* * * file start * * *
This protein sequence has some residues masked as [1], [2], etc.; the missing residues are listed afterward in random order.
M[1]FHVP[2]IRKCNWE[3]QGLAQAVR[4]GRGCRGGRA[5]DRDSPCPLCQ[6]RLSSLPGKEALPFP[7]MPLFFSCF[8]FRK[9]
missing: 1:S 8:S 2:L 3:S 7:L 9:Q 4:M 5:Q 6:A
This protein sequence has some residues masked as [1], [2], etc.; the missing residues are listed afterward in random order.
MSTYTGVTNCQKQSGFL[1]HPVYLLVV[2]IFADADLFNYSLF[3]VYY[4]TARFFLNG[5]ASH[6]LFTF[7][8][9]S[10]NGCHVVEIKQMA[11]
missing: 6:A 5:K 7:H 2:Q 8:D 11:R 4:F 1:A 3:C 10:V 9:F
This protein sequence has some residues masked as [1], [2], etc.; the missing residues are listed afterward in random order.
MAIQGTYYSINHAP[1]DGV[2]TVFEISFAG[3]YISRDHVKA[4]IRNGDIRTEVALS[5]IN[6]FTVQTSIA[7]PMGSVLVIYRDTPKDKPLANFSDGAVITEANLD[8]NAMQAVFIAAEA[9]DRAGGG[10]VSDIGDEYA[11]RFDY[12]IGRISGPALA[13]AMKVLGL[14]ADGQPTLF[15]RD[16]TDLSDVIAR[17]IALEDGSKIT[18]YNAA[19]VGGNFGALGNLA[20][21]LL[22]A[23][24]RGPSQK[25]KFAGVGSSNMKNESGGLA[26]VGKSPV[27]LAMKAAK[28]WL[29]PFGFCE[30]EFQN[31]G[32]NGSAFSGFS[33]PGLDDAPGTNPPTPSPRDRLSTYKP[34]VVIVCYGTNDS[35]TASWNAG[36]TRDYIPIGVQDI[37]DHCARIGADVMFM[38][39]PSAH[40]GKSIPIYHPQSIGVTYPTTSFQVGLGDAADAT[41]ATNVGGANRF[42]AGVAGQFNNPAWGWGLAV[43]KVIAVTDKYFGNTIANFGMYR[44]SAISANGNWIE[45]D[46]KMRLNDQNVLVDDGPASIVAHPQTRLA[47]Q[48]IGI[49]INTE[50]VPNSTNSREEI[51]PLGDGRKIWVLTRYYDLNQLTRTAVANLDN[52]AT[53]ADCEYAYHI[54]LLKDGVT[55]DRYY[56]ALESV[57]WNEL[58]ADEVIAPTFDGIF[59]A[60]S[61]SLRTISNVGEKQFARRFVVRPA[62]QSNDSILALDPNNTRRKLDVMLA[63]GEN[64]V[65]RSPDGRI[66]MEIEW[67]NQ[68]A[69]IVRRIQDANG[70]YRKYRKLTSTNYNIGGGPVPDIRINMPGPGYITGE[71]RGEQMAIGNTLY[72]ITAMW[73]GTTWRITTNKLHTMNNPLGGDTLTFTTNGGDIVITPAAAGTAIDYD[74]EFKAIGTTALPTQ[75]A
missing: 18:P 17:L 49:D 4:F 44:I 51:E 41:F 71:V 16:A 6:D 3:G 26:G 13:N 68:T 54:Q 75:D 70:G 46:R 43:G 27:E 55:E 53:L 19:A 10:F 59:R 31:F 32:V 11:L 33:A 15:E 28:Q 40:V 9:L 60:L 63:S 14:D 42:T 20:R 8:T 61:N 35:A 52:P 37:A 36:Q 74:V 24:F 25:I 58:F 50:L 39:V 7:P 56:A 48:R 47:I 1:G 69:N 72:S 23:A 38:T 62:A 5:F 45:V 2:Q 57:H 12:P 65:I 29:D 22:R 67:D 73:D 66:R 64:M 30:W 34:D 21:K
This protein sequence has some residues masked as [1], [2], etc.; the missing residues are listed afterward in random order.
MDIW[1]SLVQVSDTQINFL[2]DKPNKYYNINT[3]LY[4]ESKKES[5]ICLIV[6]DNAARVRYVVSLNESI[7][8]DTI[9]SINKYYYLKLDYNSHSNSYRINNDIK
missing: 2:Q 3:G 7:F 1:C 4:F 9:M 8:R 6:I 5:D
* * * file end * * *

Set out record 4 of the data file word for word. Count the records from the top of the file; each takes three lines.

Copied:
This protein sequence has some residues masked as [1], [2], etc.; the missing residues are listed afterward in random order.
MDIW[1]SLVQVSDTQINFL[2]DKPNKYYNINT[3]LY[4]ESKKES[5]ICLIV[6]DNAARVRYVVSLNESI[7][8]DTI[9]SINKYYYLKLDYNSHSNSYRINNDIK
missing: 2:Q 3:G 7:F 1:C 4:F 9:M 8:R 6:I 5:D